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Published On: Tue, Jul 14th, 2015

Somaliland: Federalism in Somalia is at a Crossroads

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Relations between the Somali Federal Government  and  Puntland  State is at an all-time low. According to Puntland Parliament the Constitutional Review Commission, Independent National Electoral Board, and Boundary and Federation Commission have been formed  in Mogadishu without consultation with federal states in contravention of  Article 111 of the Provisional Federal Constitution.  The article was included in the draft constitution to promote consensus-building among Somali political leaders at different levels.

Political and structural factors cause the failure of Somali political elite to cooperate. The political factor manifests itself in politicians’ reluctance to avoid accentuation of mistrust among clans and lack of commitment to resolving struggles for land and resources. The structural factor ranges from reluctance on the part of federal leaders to build on existing political capital in peaceful regions, and failure to honour agreements with the international community.

Somalia is like   a major corporation with  business units  ( federal states ) underperforming not because of weak products but because of a wrong corporate strategy.  In 2012 a change of leadership at the CEO level (presidency) was seen as conduit for recapitalising business units to recapture lost market share. Somalia’s partners ( investors)  organised a conference in 2013 to raise funds for Somalia under the New Deal  but its impact has been negligible; only Somaliland administration, praised for durable political processes, has benefited from the New Deal  under its Somaliland Compact.

Leaders of federal institutions ( presidency,  parliament and the  prime minster’s office) have not put their weight behind the Joint Financial Management Board  aimed at ensuring “transparency and accountability in the collection and efficient use of public revenues, as well as international development aid.”  The United Nations’ role in Somalia has been like that of a credit rating agency,   keeping Somalia’s partners updated on progress in security, transparency and elite cooperation in order not to lose  gains made since 2012. The UN Monitoring Group on Somalia and Eritrea has  criticised the Somali federal government for corruption.  Allegations  about corruption within the Somali federal government dented   donors’ trust in federal leaders.
This has has implications for donor assistance for Somalia. Donors  face accusations from federal leaders for violating Somali sovereignty if they channel resources to federal states; if they channel resources through the federal government they will be accused of condoning corruption.  In such a situation it is Somali federal states like Puntland that suffer despite facilitating the end of the transition and committing to the common security framework for Somalia under a  federal government.The rift between the federal government and  federal states is yet another example about the difficulty of getting Somali political  classes  to cooperate on national development and  peace. Thefederal government, under President Hassan Sheikh Mohamud, is  first fully recognised Somali government since 1991 but his leadership has been weakened by inability to leave the comfort zone of a clique  to rule as a national leader able to build consensus and prevent unnecessary political setbacks such as Glamudug-Puntland dispute and ongoing clashes in Lower Shabelle between “ Somali Army” and “ local forces” ( ciidaanka deegaanka).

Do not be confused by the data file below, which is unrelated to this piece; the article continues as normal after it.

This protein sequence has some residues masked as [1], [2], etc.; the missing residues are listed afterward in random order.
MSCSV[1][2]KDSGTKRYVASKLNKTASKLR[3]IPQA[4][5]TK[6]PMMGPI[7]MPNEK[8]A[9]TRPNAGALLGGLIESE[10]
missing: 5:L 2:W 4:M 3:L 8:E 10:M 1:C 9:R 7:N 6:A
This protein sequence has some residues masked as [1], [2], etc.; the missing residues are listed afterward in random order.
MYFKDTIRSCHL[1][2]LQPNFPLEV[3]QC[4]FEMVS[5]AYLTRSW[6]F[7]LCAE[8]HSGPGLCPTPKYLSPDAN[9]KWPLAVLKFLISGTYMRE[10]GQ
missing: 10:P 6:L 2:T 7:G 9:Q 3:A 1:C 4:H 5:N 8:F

Federal  institutions created after August 2012 opened up   reconstruction opportunities  for Somalia but  federal leaders have not been able to make better use of them. Once again Mogadishu  is becoming symbol for promoting underdevelopment and insecurity in periphery regions, making Somalia to be judged for failures by leaders in the capital.

Some regions that suffered  underdevelopment before 1991 and state collapse after 1991 pulled themselves up and created  relatively durable institutions to  introduce services  for people although elite power struggle  has cumulatively set Somalia back for quarter a century. It  takes the form of a political rift between people who want to see Mogadishu regain its privilege to subject periphery regions to reliance on resources from  institutionally underdeveloped  centre, and federal states keen on  never being affected by polarising politics in the capital. In his book of essays  Rashid Sheikh Abdullahi, the distinguished Somali essayist and literary critic,  convincingly argues  Somalis have no a tradition of tolerance. Intolerance is at the root of Somali political conflict. To have a viable state again Somalia needs to produce national leaders who do not thrive on inter-clan mistrust. Only then will any form of government- federal or centralised – begin to work for Somalis.

Liban Ahmadlibahm@icloud.com

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